A major new report released in the United States overnight has concluded tobacco promotion and advertising causes increased tobacco use.
The report from the National Cancer Institute, The Role of the Media in Promoting and Reducing Tobacco Use, also presents the conclusion that exposure to depictions of smoking in movies can prompt youth smoking uptake.
Co-author of the report, Professor Melanie Wakefield, from The Cancer Council Victoria, said the conclusions on the impact of tobacco promotion in encouraging tobacco use had clear ramifications in Australia.
"Despite most traditional forms of tobacco advertising being banned in Australia, the tobacco industry still uses the cigarette pack and product displays in retail environments to cleverly advertise to potential customers."
"This report illustrates that even brief exposure to tobacco advertising influences adolescents' attitudes and perceptions about smoking and smokers, and adolescents' intentions to smoke so we need to act to close down these remaining avenues the tobacco industry use to promote their products."
Professor Wakefield said banning tobacco displays in retail environments and removing the colour, logos and branding from cigarette packs to make them plain and therefore less eye-catching would be two effective strategies to reduce tobacco advertising.
Another key conclusion in the report was that mass media campaigns can reduce smoking, especially when combined with other tobacco control strategies.
Director of The Cancer Council Victoria, Professor David Hill, said quit smoking mass media campaigns are effective in reducing smoking rates and changing social norms and should be adequately funded to reflect this important role.
"Tobacco control mass media campaigns are an essential element of any plan to get smoking rates down, but they need to be sustained and have adequate exposure levels to be as effective as possible."
Professor Hill also commented on the report's conclusive evidence that tobacco marketing promotes youth smoking.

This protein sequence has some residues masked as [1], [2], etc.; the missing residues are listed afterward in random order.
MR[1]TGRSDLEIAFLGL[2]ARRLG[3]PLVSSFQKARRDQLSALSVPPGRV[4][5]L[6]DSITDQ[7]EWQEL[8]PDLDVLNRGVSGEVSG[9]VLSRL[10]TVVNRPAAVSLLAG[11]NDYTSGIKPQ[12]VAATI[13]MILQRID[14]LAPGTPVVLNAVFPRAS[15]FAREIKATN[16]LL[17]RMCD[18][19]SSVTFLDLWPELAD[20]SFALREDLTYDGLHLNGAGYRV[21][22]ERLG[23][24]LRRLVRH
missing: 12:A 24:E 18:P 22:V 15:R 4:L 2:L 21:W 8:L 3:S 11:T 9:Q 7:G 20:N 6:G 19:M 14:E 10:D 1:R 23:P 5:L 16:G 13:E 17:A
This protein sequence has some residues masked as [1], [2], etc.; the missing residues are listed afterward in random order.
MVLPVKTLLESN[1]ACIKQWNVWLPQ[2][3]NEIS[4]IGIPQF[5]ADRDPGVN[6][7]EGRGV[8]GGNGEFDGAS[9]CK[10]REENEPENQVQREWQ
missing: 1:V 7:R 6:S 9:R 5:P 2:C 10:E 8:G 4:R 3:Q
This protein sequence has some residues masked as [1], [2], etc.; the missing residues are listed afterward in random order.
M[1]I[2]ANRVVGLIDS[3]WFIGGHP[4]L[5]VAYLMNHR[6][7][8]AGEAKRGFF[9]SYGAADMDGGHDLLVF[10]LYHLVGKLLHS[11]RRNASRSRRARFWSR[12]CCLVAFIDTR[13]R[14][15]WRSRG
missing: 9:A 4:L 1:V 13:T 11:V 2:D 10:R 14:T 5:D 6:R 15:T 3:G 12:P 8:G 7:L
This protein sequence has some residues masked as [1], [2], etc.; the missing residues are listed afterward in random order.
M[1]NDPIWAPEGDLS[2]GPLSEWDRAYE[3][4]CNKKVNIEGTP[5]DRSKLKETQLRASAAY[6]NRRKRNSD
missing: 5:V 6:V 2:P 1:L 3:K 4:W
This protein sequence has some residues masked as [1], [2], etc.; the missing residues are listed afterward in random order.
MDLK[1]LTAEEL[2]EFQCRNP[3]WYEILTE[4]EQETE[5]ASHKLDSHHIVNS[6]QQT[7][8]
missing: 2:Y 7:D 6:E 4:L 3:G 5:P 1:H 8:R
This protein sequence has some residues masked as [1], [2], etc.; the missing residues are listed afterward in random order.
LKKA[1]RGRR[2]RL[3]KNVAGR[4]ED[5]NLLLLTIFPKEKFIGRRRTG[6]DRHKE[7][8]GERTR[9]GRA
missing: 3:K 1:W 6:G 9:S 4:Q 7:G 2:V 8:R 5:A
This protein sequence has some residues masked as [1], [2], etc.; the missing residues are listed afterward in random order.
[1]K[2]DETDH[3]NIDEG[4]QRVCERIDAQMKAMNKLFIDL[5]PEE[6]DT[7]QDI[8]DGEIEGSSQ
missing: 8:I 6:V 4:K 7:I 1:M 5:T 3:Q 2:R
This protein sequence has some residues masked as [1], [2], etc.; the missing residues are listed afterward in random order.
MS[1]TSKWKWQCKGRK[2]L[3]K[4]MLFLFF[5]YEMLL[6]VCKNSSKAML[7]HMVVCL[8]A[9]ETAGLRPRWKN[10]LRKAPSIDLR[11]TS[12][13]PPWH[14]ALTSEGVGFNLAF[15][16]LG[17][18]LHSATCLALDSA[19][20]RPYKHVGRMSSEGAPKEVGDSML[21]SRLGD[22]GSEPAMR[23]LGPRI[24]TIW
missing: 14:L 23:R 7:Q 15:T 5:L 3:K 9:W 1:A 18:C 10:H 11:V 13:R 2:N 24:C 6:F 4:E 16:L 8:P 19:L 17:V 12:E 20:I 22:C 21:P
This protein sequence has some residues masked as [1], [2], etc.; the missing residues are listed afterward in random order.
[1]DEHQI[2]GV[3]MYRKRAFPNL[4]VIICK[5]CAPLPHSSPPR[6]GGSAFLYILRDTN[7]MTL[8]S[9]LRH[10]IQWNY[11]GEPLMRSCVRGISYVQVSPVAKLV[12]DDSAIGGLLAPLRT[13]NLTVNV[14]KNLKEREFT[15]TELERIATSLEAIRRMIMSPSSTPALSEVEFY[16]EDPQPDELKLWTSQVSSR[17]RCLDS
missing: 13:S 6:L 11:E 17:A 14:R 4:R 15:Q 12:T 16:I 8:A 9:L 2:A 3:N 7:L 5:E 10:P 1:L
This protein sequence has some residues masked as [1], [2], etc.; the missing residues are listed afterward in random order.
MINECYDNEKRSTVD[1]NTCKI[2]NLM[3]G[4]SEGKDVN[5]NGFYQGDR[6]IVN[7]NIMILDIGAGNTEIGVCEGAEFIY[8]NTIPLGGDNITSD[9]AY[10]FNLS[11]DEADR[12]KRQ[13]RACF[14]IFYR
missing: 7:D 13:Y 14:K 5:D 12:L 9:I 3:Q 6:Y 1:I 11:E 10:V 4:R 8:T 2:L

"This report refutes, once and for all, the tobacco industry's claim that its marketing is aimed at existing smokers and should spur governments worldwide to implement the international tobacco control treaty, which calls on governments to ban all tobacco advertising, promotion and sponsorships and fund effective public education campaigns."
Executive Director of Quit, Ms Fiona Sharkie said the conclusion that exposure to depictions of smoking in movies can prompt youth smoking uptake should force the film industry to consider how smoking is represented in movies.
"The portrayal of smoking in movies does not reflect the number of people who smoke in reality. One in every two lead characters smoke compared with one in seven people in reality."
"The Film Classification Board already takes account of drug use when it determines what rating to give a film. We would strongly encourage the Board to also consider film portrayals of tobacco use in this context."
"An important solution lies in the hands of the film industry, especially overseas where the majority of films shown here are made. The industry should take more responsibility for the extent and manner in which smoking is depicted in films, especially films intended for young audiences."
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